Warnings have been coming from multiple channels, and in a 2001 study two professors at China University of Geosciences in Wuhan, Hongfu Yin and Changan Li, put forth three salient areas of concern: the levees that have helped in the short term impede water flow can exacerbate floods by hampering discharge capacity and pushing river water to new heights; developers have chipped away at lakes and rivers to make way for infrastructure and buildings, but as those bodies of water shrink so does the ability to absorb flood waters; finally, severe soil erosion goes hand in hand with increasingly dangerous flooding: in the middle Yangtze valley, “in the past 30 years, the forest cover has been reduced to half.”
Twenty years later, the floods are more frequent, the water levels are higher, and the damages are ever more serious.
Heavy rainfall in Hubei, Hunan, Anhui and Jiangxi swelled the Yangtze in the summer of 2020, triggering the worst flooding in decades and raising concerns about the Three Gorges Dam, which recorded the largest inflow of water in its history. The water level in the reservoir reached 165.5 meters. The dam, which is 185 meters tall, is designed to withstand a water level of 175 meters maximum.
Flooding is typical in Southern, Central and Eastern China during the meiyu, or “plum rain”—the East Asian wet season that runs from June to August, but these floods were historic. The Yangtze River basin’s rainfall was the highest since 1961. Water levels reached record highs in 53 rivers and breached the flood control line in 433 others.
Almost 55 million people were affected across 27 provinces—3.8 million people had evacuated and 200 people were dead or missing. “The Chinese nation has fought natural disasters for thousands of years,” Xi Jingping declared to soldiers and rescue workers. “We will continue to fight.”
The Yangtze River basin provides water, transport, and food for almost one-third of China’s 1.4 billion people and supplies more than 40 percent of the country’s GDP. The lower Yangtze is central to global manufacturing for companies like Apple, Walmart, and Nike.
With everyone focused on the chip shortage and the geopolitical positioning of Taiwan, we believe the Yangtze River basin is economically more important and presents a bigger threat. The Yangtze is the heart of the global supply chain. In the last two thousand years the river has flooded more than a thousand times.
The Three Gorges Dam is upstream of major manufacturing hubs Wuhan and Jiujiang, along with Shanghai a thousand miles farther down at the coast. The dam’s implosion would engulf the nearby city of Yichang, home to some four million people, in less than an hour. The entire economic belt would be flooded within a day, bringing to a halt some 20 percent of the world’s manufacturing, causing massive shortages in many categories of goods.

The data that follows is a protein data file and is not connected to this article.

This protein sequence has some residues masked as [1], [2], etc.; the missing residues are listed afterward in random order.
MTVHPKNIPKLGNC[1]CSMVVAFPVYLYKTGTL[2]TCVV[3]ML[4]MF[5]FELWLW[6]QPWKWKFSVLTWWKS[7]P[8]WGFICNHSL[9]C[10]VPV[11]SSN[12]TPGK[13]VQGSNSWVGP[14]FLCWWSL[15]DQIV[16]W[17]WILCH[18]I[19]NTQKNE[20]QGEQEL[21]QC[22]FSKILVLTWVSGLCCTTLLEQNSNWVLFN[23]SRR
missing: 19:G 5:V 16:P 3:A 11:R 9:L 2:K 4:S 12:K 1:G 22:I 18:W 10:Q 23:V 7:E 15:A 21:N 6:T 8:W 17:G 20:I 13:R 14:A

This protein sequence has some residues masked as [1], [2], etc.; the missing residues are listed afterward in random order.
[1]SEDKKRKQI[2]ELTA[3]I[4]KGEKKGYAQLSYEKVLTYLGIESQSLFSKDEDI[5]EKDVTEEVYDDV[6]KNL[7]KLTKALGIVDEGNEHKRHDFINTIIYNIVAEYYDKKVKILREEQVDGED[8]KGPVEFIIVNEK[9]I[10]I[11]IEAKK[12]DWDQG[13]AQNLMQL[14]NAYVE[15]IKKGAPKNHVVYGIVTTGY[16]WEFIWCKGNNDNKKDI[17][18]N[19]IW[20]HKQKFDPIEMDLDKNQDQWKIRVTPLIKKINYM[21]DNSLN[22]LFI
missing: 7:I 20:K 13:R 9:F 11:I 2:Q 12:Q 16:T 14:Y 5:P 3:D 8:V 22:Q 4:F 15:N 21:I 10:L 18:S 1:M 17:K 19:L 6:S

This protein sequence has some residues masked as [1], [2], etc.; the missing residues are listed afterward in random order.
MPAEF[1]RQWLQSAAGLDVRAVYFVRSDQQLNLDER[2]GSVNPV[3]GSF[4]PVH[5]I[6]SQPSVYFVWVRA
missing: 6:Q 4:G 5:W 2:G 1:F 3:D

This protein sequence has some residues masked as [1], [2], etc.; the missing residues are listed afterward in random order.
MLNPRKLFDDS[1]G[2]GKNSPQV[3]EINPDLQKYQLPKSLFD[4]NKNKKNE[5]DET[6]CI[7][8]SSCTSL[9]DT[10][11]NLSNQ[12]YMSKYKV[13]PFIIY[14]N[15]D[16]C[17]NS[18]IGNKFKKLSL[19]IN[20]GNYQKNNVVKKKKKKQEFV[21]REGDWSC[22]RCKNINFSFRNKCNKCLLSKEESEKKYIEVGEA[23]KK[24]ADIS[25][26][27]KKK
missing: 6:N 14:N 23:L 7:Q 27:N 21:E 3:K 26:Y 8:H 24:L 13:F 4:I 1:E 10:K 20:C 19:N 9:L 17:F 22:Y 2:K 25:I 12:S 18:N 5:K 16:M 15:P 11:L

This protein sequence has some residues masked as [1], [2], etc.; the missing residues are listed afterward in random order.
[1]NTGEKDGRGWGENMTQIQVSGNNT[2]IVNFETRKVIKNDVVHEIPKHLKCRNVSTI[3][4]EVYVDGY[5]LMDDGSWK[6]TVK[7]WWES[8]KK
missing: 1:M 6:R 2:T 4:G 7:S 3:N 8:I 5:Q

Even if the Three Gorges Dam is built to last, the real risk is that intense rainfall pushes the reservoir’s water level to 175 meters. The most urgent task would be to discharge a massive amount of water to reduce pressure, flooding downstream cities and their ill-equipped dams and dikes.
(The worst situation would be a major earthquake induced by pressure from the rising water. While the Three Gorges Dam is built to withstand a magnitude 7.0 earthquake, the reservoir sits on two major faults: the Jiuwanxi and the Zigui–Badong.)
Can aging dams maintain historical levels of flood protection in the face of extreme weather changes? A new report from the Intergovernmental Panel on Climate Change says that rainfall and floods seen as “once in a decade” events are going to become increasingly more frequent. The global hydrological cycle is speeding up, and precipitation is becoming extreme. China is the country most vulnerable to flooding as global temperatures rise.
Last summer’s record rainfall in Henan, a logistics hub with a population of about 100 million, caused floods that killed more than 300 people and suspended production at factories. In Zhengzhou, the provincial capital and a major iPhone production center, a year’s worth of rain dropped in just three days. The Yihetan dam in Henan was breached and two other dams in the Inner Mongolia region collapsed after overflowing.
Despite all the headline attention on China’s demographics, falling growth rate, its huge debt problem, and the tech crackdown, the environment may be an even more serious challenge for Beijing.
This, then, is why China is committed to achieve peak emissions by 2030 and carbon neutrality by 2060. The more extreme frequent flooding serves as a reminder to Xi that the country’s perilous waters have made or broken past leaders.
Source: Xinhua News Agency
In Chinese Taoist thought, water’s symbolism features prominently. In Verse 78 of the Tao Te Ching, Lao Tzu says:
Water seems so soft, weak, yielding
Yet easily overcomes the hard and strong.
It has no equal.
The soft overcomes the hard,
The weak overcomes the strong.
This is easy to understand
But rarely put into practice.
And so the wise teach:
Only leaders who take responsibility
For people’s disgrace;
Only leaders who take on people’s misfortunes
Are worthy of leadership.
The truest words always sound wrong.
Every great leader is tested. Now its Xi’s turn.